Startled, Shana whirled around, dropping the grocery bag. The carton of eggs fell out, spilling onto the dirt floor, several of them breaking. Shana knelt to examine the damage. The young man set his pitch fork aside and quickly bent down to assist in the assessment. Shana glanced at him and smiled. “Only three.”
He tilted back the straw hat perched atop his forehead as he met her gaze. “Sorry about frightening you like that.”
They both stood, each quickly surveying the other. Shana wondered if the man before her, with thick curly brown hair and sparkling blue eyes, had been the same man she had watched briefly in the field. His face reminded her of a child, soft and innocent, although the twinkle in his eyes whispered otherwise. His voice, soft and even-toned, had a slight German accent, spoken in the same dialectical slang as Jonas Lapp. She knew at once that he was certainly Jonas’ son.
“I hadn’t seen you standing there,” she said apologetically. While he was short like Jonas, he still towered over her. She couldn’t tell how old he was, possibly eighteen, maybe older.
He plucked a piece of hay from a nearby hay bale and stuck it in his mouth. “You the Englischer that’s moving in?”
The Englischer, she repeated to herself. Then, with a smile, she replied, “My name’s Shana.” She held out her hand.
He hesitated then shook her hand. “Emanuel. My daed said you’d be here for several months.”
“I work in the area,” she quickly explained.
“What kind of work?” He spoke with a gentleness that Shana found soothing.
“I manage a restaurant in Lancaster. Actually, I’ve just been temporarily transferred from my hometown in Connecticut.”
His face lit up. “Connecticut? Why, you must’ve been driving all day!”
Shifting the bag in her arms again, Shana smiled, amused at his sudden enthusiasm. Certainly, not familiar with the speed of automobile travel, Connecticut might have been another continent to Emanuel. “If I hadn’t gotten lost, it wouldn’t have taken me so long.”
Emanuel laughed, his crystal blue eyes crinkling into half-moons and his mouth twisting into a lopsided friendly grin. “Ay, you got lost.” Then, he quickly sobered and lowered his eyes. “Maybe I shouldn’t laugh. It isn’t funny, getting lost, is it?”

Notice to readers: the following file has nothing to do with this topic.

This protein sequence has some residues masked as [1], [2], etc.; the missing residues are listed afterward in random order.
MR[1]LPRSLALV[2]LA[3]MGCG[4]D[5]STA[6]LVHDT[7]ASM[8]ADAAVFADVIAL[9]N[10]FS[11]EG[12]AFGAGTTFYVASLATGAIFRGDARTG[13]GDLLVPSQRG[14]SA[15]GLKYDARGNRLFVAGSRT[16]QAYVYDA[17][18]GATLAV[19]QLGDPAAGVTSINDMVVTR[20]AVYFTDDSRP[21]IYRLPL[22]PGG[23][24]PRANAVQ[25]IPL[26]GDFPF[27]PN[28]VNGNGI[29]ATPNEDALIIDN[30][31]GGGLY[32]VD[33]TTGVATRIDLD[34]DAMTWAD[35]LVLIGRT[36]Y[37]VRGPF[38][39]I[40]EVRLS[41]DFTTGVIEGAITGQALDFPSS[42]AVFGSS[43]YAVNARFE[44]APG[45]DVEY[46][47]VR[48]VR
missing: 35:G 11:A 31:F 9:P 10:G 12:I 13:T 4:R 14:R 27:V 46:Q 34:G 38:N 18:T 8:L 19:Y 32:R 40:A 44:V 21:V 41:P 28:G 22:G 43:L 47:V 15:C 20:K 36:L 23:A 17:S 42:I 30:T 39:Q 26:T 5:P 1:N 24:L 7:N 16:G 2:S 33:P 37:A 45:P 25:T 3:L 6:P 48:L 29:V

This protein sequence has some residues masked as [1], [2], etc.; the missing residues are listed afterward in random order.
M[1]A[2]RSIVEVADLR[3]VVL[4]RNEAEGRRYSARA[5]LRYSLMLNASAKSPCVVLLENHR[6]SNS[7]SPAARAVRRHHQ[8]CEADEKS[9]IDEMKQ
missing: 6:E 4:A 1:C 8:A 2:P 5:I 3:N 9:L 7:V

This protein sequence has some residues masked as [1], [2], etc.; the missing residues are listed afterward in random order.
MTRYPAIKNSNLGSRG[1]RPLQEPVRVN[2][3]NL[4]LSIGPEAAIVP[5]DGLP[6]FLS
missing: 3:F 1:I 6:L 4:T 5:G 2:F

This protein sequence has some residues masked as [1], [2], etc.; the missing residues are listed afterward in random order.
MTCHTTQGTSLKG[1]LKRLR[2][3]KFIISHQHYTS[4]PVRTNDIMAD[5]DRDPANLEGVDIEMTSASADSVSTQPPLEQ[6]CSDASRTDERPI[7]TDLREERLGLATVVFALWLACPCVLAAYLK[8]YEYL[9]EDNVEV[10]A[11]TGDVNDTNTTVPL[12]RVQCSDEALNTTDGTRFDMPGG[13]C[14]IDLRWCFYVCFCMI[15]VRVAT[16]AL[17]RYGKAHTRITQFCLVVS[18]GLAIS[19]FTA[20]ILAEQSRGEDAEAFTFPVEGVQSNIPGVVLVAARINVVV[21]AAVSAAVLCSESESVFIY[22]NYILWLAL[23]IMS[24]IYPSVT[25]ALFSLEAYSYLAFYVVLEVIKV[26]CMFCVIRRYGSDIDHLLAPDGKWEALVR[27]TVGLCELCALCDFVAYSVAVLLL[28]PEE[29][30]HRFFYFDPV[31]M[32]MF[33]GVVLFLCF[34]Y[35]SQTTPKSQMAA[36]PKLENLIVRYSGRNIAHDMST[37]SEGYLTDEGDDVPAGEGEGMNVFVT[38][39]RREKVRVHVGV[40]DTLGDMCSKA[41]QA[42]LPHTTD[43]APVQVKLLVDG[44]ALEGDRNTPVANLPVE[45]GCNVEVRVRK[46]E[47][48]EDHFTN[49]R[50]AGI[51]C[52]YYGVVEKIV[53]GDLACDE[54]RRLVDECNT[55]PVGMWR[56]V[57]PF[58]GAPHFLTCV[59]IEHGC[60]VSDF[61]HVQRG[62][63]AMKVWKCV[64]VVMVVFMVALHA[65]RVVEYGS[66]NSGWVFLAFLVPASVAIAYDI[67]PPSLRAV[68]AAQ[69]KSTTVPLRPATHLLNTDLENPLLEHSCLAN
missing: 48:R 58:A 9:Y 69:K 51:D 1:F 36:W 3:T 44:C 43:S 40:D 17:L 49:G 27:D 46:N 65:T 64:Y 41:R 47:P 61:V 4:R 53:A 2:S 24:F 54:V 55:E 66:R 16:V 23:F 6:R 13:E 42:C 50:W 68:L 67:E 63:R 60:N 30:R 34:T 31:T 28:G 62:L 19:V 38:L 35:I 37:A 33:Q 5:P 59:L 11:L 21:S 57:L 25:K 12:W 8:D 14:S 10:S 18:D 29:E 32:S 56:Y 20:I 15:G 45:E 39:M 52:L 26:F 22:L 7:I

“I didn’t mind. The country is so beautiful.”
“Emanuel!” They both jerked their heads in the direction of the female voice calling for Emanuel.
“That’s my mamm.” Emanuel lowered his head as he excused himself. “Ach vell, I must finish my chores ‘fore the evening meal.” He started to walk away then, hesitating, he turned back. “It will be nice to spend some time with you, Shana.” He gave her a final friendly smile before hurrying off to the barn.
The dog barked from the other side of the barn and one of the mules snorted loudly. Shana returned her attention to them, long enough to run her hand down the closest one’s nose. Its velvet flesh warmed her touch. From the other barn, a cow bellowed and Shana quickly glanced over her shoulder at the barn, quiet from noise yet busy with activity. Then, giving the mule one more friendly rub, she whispered, “Good night, big girl,” before she left the mule stable and walked to her house.
It was shortly after eight o’clock, the sun fading rapidly behind the hill, when someone knocked softly at her door. Shana shut the book she had been reading and walked toward the open door. Sylvia stood outside, a bulking towel in her hand. She shuffled her feet, her large eyes peering eagerly inside the house, curious about the few knick-knacks Shana had set about the kitchen. When Shana opened the screen door, the girl handed her the towel then retreated toward the large farmhouse.
For a moment, Shana stared after her. Her two encounters with the young Amish girl gave Shana the impression that Sylvia was equally curious about the non-Amish woman now living on her father’s farm. Shutting the door, Shana peered inside the towel to find three large eggs, nestled in the scratchy, yet clean, cloth.
She smiled to herself and leaned against the door for a minute, listening to the sounds of the farm. The cows wandered noisily from the paddock into the fields. The dog barked twice then quieted down, as though bidding the farm goodnight. Sighing, Shana turned the brass lock. It clicked shut. Amish, Shana thought as she turned off the lights and headed upstairs, tired from moving, anxious about her landlords, and excited about starting work the next day.